Soon after leaving Son Sardina the line crosses over the Sóller Railway and the main road to Sóller then dips down to enter a tunnel again before arriving at the terminal UIB station. The station is enormous and I can't really see any good reason for it's huge size other than the aggrandisement of the people who commissioned the line. The same, I'm sorry to say, has to go for a great deal of the infrastructure. In my opinion, the amount of traffic on the line doesn't justify double tracking - a single line with doubling/passing loops in the stations would have been sufficient and would have reduced the costs considerably. Thousands of cubic yards or rock wouldn't have had to be excavated from the tunnels and the bridge over the Sóller Railway and the main road to Sóller would surely have been much cheaper if it had only been a single line. The catenary overhead also looks rather heavy when compared to those used by standard-gauge railways in the UK and metre-gauge railways in Switzerland.

So far I don't think there has yet been doubling of track between Inca and Empalme and I saw no evidence of the "new" trams on the Sóller Railway and I don't know whether the new computerised control units have been fitted to the existing units.

I am, however, regretfully of the opinion that the Sóller Railway, my favourite railway in the whole world, has sold its soul. The fare on the tram has gone up to €4 which would be OK if the ride was enjoyable. However, due to what appears to be a huge increase in the amount of traffic from the boat cruises, you almost always have to stand in a crush reminiscent of rush-hour on the London Underground, with little opportunity of seeing any scenery apart from the back of the neck of the person crammed in in front of you ! When you arrive at the station in Sóller, you may find, as I did, that you can't travel in the rear coach which would have allowed you to get good photos from the rear balcony. No, the rear coach had been reserved for a gang of people from a cruise liner who transferred to a coach at Son Reuss, beyond which there's very little you'd want to photograph anyway. The single fare on the train has also been increased (to €10), meaning that a trip from Puerto de Sóller into Palma by tram and train now costs €14, compared to €3.65 on the much-quicker, air-conditioned TIB bus on which you could take your luggage. If you're in Sóller, looking at the huge queue for the tram, remember you can take a taxi to Puerto de Sóller for only €8 so, if there are two of you the choice is very simple.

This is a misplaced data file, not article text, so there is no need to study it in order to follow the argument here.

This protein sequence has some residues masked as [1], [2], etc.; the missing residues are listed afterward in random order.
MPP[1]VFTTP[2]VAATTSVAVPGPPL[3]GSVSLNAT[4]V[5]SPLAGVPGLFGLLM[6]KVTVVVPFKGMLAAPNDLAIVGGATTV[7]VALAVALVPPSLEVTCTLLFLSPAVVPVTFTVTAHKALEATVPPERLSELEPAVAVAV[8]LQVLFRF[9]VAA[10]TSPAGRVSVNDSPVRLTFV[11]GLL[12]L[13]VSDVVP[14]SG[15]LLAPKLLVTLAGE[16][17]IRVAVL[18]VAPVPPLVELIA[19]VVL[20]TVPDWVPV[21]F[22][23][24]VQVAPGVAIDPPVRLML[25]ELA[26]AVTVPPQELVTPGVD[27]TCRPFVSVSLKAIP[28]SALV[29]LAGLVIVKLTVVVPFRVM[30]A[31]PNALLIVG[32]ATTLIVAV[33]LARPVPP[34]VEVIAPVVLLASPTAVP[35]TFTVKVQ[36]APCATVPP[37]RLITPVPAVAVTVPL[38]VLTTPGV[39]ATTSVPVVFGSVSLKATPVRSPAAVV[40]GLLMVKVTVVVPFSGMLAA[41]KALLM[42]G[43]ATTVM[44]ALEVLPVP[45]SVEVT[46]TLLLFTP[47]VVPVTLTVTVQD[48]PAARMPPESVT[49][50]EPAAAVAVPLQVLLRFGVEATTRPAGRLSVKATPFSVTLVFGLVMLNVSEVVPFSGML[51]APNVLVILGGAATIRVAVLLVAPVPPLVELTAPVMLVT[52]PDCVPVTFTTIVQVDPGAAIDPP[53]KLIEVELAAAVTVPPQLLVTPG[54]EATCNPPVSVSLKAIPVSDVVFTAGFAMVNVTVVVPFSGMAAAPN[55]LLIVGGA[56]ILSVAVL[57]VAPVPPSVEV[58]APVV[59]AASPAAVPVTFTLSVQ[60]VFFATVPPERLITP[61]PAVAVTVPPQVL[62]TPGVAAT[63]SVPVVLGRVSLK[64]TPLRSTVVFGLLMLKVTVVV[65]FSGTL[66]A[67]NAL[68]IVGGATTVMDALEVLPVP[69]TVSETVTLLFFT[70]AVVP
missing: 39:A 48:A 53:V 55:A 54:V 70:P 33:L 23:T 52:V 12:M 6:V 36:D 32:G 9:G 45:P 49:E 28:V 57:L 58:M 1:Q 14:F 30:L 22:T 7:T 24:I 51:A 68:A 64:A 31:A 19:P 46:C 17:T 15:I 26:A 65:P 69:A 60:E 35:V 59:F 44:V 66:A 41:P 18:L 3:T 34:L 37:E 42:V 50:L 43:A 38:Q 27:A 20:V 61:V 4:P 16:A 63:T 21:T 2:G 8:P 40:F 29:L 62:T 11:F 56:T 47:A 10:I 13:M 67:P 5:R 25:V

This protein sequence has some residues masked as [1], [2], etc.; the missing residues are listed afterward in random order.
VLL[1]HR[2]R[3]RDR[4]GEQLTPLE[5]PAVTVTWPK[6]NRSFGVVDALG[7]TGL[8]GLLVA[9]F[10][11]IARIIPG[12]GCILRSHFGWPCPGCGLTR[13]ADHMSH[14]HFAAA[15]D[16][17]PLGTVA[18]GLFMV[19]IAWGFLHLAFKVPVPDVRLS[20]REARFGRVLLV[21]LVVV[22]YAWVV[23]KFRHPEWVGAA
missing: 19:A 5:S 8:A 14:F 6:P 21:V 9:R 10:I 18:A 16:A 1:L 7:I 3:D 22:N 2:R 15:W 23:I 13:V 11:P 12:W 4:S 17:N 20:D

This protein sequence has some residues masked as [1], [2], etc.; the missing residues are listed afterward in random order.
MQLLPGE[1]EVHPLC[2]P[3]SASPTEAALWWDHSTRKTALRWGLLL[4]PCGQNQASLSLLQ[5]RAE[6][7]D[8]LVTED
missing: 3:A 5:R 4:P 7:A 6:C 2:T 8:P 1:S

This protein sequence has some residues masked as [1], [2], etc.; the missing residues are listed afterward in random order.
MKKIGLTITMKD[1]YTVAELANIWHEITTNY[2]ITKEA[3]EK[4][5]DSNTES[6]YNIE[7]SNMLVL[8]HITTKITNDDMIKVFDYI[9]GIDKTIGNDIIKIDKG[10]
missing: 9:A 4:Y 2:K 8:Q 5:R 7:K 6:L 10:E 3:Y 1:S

The Sóller Railway, in my opinion, needs to give serious attention to its fares for the tram and/or else improve the service to justify a charge of €4 for a journey of only 3Km. They also need to realise that the train is now a tourist attraction only and possibly consider the introduction of an open car, similar to those used on many alpine tourist railways, so that people who really want to see the scenery have a chance of realising their wish. Ideally, there would be one at each end of the train, so that there was always one at the rear but I can see that would be a problem but not one which couldn't be overcome.


Stop Press - 12th APRIL, 2009


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© Barry Emmott - September 2008 minor adjustments 12th April, 2009